By Scott Miller
Photography by Ashley Jones & Josh Wilson
Clemson researchers are pioneering ways to use medical imaging technology to study the movement of radionuclides through soil
Four years ago, scientists with Clemson University and Savannah River National Laboratory buried the radioisotope neptunium-237 in a 2-foot-long, soil-filled PVC column to analyze how it would react in the environment.
Last year, Kathryn Peruski dug it up. Using Clemson’s Electron Microscopy Facility, the Clemson Ph.D. candidate captured the first image of the miniscule fragmenting of particles off of the neptunium, a radioactive byproduct of nuclear power generation and nuclear weapons production that is stored underground.
“She really got extraordinarily interesting results. It has really changed our view of what is going on,” says Dan Kaplan, senior research fellow with the Savannah River National Laboratory (SRNL). “In particular she found that neptunium was moving in a form that had never been observed before.”
Her discovery is part of a long effort to better understand how disposed nuclear waste could move through soil and potentially enter water and food supplies. And now, the experiments go on. Peruski replaced the buried radioisotope with another that a future Clemson student will dig up years later, possibly in a decade or more.
OUTDOOR TEST BEDS
Peruski is working under the guidance of Brian A. Powell, Fjeld Professor in Nuclear Environmental Engineering and Science at Clemson. Powell holds a joint appointment with SRNL to advance research on environmental remediation and radioactive waste disposal. SRNL’s Joint Appointment program provides an opportunity for university faculty to explore collaborative research opportunities with SRNL researchers and strengthen the relationship between SRNL and the joint appointee’s home university.
Powell began working closely with Kaplan in 2001. At the time, Powell was a graduate student — he earned both his master’s degree and Ph.D. in environmental engineering and science from Clemson under the mentorship of Professor Robert Fjeld. Powell, Fjeld and Kaplan were testing a theory that the radioactive element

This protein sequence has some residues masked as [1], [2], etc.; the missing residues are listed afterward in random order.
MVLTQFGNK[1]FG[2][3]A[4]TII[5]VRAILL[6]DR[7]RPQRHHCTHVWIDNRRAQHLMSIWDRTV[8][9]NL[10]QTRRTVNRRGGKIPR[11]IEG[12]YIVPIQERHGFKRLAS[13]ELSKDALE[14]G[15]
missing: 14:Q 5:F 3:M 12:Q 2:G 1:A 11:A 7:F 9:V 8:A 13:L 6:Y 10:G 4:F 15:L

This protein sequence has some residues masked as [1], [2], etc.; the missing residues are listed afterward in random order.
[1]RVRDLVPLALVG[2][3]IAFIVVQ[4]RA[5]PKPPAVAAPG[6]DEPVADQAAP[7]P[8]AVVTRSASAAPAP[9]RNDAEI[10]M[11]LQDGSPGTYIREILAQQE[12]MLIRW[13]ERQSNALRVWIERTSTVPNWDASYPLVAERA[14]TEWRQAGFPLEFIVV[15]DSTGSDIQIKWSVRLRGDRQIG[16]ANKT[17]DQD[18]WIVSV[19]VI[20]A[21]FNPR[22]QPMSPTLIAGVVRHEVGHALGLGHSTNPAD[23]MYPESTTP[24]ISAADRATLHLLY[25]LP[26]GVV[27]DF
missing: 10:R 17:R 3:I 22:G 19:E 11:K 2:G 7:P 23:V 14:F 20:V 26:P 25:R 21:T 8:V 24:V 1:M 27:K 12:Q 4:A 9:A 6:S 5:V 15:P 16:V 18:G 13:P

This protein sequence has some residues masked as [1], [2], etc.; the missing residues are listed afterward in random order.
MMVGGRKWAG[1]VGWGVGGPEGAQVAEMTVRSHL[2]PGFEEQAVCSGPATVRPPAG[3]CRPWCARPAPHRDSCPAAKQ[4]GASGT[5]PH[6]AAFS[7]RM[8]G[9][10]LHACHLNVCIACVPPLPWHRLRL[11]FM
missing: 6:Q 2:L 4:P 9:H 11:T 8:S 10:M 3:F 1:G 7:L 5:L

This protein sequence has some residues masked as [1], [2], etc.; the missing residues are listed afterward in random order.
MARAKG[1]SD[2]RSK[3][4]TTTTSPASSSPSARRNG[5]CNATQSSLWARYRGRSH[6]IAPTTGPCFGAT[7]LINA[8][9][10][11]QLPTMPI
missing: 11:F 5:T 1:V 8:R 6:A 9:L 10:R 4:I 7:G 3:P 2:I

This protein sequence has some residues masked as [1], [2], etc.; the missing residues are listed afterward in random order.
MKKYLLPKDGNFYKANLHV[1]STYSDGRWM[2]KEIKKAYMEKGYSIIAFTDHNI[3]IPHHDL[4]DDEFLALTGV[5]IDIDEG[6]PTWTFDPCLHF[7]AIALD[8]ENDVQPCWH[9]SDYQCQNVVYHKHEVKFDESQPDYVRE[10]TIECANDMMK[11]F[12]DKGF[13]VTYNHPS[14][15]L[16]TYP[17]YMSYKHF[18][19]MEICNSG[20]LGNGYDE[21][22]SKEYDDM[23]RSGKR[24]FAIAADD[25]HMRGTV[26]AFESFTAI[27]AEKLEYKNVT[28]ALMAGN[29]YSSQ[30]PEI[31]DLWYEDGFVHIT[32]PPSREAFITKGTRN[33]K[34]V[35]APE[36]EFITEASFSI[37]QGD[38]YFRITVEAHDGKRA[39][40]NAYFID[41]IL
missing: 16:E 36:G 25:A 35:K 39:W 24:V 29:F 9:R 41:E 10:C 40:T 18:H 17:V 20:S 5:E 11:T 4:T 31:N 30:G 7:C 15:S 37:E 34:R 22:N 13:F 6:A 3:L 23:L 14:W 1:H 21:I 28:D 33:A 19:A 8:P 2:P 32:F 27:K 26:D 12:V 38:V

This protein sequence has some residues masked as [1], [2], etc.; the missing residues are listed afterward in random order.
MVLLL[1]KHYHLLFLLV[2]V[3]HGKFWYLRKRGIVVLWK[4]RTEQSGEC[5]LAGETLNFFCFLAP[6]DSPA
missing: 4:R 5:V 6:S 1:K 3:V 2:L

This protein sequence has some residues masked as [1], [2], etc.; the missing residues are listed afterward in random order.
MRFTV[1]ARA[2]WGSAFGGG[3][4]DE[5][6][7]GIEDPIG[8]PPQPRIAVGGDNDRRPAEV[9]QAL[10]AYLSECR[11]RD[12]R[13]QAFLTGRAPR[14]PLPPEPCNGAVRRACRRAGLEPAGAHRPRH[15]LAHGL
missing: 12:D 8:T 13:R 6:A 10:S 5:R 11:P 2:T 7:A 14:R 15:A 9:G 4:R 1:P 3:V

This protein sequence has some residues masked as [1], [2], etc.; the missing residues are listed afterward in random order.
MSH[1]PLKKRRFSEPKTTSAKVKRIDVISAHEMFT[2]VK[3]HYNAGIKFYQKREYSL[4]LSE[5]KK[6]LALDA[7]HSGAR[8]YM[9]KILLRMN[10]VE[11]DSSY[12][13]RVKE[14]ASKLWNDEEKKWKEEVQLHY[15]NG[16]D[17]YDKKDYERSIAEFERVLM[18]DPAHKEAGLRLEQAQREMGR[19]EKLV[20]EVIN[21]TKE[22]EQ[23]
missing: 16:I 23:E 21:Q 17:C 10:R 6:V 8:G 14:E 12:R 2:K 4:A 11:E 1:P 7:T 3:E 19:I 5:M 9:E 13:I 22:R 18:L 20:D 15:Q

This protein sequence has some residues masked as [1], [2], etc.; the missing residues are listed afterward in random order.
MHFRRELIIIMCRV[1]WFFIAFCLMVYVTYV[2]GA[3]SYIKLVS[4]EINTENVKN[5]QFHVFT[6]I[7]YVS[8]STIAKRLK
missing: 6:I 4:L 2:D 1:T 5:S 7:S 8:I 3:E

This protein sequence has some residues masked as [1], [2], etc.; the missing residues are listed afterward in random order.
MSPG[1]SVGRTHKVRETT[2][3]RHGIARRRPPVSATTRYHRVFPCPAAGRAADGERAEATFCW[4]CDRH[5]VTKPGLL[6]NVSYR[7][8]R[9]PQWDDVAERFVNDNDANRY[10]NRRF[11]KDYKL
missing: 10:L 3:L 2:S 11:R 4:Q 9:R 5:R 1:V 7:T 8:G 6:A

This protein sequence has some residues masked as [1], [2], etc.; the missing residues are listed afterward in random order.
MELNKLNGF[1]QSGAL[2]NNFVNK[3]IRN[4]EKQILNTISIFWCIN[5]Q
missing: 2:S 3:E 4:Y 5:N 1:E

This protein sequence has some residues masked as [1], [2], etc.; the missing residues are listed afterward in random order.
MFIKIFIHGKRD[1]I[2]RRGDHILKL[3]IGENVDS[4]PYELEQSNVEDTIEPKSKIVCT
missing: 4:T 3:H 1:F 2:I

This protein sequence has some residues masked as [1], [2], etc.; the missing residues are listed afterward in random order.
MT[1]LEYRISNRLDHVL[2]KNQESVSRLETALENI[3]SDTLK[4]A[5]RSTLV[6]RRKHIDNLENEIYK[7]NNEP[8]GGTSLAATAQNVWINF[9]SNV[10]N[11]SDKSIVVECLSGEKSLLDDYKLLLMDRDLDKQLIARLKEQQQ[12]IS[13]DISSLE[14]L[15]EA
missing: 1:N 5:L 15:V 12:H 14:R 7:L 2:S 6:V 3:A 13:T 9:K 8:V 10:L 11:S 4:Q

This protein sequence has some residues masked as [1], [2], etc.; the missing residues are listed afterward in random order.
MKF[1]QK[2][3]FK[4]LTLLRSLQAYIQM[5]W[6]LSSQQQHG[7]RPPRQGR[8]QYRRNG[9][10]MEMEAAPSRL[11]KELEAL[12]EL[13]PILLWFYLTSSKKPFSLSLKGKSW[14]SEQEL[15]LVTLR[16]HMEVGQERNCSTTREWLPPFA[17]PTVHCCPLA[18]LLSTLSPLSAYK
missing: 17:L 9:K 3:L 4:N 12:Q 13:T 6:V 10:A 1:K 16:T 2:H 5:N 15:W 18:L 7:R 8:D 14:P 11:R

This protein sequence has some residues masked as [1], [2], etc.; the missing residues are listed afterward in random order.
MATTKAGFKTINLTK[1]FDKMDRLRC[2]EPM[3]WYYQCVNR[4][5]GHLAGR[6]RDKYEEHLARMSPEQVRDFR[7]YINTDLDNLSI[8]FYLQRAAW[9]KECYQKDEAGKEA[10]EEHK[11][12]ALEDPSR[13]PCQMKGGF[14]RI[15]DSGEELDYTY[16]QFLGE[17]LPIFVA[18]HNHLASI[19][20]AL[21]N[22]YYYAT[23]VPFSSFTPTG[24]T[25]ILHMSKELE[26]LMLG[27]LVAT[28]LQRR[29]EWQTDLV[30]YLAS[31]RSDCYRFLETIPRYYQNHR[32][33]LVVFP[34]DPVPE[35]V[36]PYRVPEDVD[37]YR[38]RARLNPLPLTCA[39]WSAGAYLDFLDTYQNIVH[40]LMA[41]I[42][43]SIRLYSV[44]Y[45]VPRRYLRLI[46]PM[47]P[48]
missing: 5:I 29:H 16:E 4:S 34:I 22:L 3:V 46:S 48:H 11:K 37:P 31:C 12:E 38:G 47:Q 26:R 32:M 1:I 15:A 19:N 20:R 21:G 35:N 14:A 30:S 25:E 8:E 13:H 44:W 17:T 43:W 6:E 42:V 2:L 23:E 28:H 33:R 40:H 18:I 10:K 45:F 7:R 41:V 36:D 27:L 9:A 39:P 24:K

plutonium was more mobile than believed, that it could unexpectedly change its oxidation state and move rapidly underground. They found that it was indeed mobile but not at the alarming rate some scientists feared. In fact, plutonium, regardless of the chemical state it was buried in, would convert to a specific form that was largely immobile, they discovered.
“Those results may not be sexy, but having the field data to prove our theoretical understanding of plutonium geochemistry is critical for the Department of Energy to confirm that when they bury waste, they know it is going to be safe. The data is there to support that,” Powell says. “These lysimeter facilities are really supporting the risk analysis that the DOE has to do when disposing of waste.”
A lysimeter is a large bed of concrete with holes where scientists can insert the 2-foot-long, 4- to 6-inch-thick PVC columns filled with soil and some form of radioisotope. The lysimeters are placed outdoors, so the isotopes are then exposed to natural elements like rain and temperature. The testbeds are engineered with plumbing to capture the rainwater.
Powell and Kaplan have designed and built lysimeter test beds both at Savannah River National Lab and at Clemson’s innovation campus in Anderson County. Having multiple locations gives them opportunity to instrument the facilities differently and study different aspects of radionuclide disposal risk.
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